This week, one of the big names in the DFW area, AMR, filed for bankruptcy. AMR is the parent company of American Airlines. The management team is trying to spin this as a business decision, but ultimately this is a major failure of leadership, and the wrong people are going to pay the price for it.
Adam Hartung has an excellent write-up over at Forbes outlining how this is a major failure on the part of the AMR management team. I can sum up the failure in even fewer words: AMR was not playing to win, they were playing not to lose.
Playing not to lose is, unfortunately, the typical death spiral today of our corporate giants. Instead of wow’ing customers and delivering outstanding products customer want to pay for, they hunker down and try to squeeze as much cost savings as they can out of their current, failed strategies. They think they can survive until better times if they just save a few more pennies. Unfortunately, this doesn’t happen. Cost cutting without innovation is a race to the bottom. You can’t out cost-cut your competitors, so you’re just racing to see who fails last. The game becomes about not losing, even though you really do lose.
Top companies play to win. I’m sure Apple controls costs, but their first priority is to delight their customers. You don’t see Apple trying to undercut Samsung and Dell to stay relavent. They build a product people want to buy, and as a consequence, can set the price point where they want, and not worry about the competitors.
Being in IT, it is incredibly easy to tell when a company isn’t playing to win. The first sign is usually having a bean counter in the IT management chain. Bean counters are usually 100% about not losing, instead of winning. Robert Crandall at AMR was a bean counter. He was proud he saved $700K for the company by not putting olives in the salad. Yet he was completely oblivious to how all those small cuts affected his company’s brand and destroyed customer loyalty, costing him 100x what he thought he saved.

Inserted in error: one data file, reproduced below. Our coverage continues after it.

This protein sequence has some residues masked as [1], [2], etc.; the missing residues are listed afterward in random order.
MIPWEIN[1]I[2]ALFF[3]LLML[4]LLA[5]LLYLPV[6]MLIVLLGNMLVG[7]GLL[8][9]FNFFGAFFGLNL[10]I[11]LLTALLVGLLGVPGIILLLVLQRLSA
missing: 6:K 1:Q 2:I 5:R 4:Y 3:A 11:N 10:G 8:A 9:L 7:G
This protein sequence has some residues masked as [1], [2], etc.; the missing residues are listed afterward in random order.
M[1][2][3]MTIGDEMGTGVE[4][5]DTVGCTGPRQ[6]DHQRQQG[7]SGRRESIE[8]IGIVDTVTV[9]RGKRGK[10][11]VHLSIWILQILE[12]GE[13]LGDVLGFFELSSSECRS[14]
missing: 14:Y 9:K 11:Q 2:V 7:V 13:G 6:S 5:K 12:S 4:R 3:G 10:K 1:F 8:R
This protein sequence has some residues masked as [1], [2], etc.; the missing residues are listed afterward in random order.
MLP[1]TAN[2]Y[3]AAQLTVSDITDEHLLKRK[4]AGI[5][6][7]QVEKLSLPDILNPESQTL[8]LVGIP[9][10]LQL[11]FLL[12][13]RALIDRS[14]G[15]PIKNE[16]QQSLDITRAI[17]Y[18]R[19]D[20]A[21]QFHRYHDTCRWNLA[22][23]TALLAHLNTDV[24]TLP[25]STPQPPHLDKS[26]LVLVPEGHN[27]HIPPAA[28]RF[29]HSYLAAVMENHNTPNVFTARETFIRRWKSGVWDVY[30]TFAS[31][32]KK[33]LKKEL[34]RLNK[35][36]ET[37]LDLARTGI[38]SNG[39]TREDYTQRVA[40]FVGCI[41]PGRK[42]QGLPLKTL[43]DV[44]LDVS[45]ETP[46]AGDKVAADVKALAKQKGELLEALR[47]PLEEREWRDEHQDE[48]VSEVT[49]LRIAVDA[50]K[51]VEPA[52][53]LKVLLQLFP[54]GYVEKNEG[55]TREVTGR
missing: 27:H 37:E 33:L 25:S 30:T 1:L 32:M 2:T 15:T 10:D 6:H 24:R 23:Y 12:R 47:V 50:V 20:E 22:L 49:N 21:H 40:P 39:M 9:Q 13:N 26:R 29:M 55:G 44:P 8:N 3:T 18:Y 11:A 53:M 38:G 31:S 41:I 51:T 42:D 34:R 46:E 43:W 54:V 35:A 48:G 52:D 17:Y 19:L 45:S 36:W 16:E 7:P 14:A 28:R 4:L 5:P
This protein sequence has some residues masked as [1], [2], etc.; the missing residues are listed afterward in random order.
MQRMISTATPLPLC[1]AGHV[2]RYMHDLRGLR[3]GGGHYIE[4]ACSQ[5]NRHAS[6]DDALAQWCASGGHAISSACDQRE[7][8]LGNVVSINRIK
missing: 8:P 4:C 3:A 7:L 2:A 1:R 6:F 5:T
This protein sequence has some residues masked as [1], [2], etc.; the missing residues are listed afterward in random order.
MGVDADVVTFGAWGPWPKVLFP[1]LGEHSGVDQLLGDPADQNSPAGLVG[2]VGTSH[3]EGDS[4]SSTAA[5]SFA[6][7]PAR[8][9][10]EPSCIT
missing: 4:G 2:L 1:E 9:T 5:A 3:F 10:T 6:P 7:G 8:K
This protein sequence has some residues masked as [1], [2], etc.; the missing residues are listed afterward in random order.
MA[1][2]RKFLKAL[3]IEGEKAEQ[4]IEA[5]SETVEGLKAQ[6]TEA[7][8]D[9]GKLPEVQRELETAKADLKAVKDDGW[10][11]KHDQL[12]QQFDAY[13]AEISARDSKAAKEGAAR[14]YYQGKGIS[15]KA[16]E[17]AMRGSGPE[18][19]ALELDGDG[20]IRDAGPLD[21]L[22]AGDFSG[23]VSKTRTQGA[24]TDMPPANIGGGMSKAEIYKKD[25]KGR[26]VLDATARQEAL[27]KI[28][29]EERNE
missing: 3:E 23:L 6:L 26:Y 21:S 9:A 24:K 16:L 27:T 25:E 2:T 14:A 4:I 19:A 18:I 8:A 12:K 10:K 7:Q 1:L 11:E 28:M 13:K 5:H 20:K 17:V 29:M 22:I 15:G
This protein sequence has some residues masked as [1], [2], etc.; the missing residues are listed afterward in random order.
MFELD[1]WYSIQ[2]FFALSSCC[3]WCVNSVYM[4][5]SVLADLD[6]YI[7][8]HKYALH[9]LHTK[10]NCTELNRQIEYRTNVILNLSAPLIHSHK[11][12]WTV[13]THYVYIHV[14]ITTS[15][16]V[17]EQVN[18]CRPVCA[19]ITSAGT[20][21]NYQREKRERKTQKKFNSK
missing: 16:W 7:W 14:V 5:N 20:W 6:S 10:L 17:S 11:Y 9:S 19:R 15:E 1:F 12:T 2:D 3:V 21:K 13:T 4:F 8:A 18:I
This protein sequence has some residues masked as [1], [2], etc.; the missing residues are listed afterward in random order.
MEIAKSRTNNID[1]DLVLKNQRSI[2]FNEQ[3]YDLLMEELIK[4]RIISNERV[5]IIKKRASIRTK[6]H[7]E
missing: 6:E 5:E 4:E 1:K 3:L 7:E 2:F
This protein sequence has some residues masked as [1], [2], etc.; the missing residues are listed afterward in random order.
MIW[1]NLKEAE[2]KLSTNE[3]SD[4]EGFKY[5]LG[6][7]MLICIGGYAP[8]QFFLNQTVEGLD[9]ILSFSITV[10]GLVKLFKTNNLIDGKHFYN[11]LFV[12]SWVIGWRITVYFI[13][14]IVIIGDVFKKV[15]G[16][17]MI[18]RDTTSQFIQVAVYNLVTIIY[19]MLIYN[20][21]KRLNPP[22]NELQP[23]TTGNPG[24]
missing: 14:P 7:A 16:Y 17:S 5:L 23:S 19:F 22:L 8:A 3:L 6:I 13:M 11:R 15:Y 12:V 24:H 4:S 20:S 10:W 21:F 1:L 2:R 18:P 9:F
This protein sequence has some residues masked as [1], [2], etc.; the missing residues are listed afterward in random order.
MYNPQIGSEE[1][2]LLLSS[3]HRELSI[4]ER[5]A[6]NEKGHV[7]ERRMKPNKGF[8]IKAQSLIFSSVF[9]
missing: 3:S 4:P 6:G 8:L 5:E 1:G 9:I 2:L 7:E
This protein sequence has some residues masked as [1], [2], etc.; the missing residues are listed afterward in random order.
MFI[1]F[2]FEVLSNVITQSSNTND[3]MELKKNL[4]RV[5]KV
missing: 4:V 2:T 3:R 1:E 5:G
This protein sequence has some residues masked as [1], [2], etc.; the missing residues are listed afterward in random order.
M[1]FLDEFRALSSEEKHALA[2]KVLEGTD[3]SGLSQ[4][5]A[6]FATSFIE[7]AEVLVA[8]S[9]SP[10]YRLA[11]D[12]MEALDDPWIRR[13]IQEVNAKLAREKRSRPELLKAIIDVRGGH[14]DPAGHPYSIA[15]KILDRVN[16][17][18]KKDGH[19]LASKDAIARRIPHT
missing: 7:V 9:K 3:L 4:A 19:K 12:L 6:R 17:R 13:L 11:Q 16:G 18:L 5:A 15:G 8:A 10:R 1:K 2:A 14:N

The second sign you’re company is only playing not to lose is when you hear IT management start talking about “running IT like a business”. This means your senior managers failed to run the business like a business, and now they’re just looking to trim corners to stay alive. Unless you’re in the IT business, you can’t run IT like a business. IT is cost center. Can IT implement a chargeback model and increase billable hours to the business? Or increase rates? Maybe even increase production support costs and start charging per deployment to create extra revenue? Of course not! You would only be a paper profit center, robbing from Peter to pay Paul while having a zero-sum impact on the company’s bottom line.
So “running IT like a business,” when IT is a cost center, is a fancy way of saying “we’re going to cut costs in IT to try and hide our inability to run the business like a business.” It means they’re playing not to lose. But you can’t win by playing not to lose.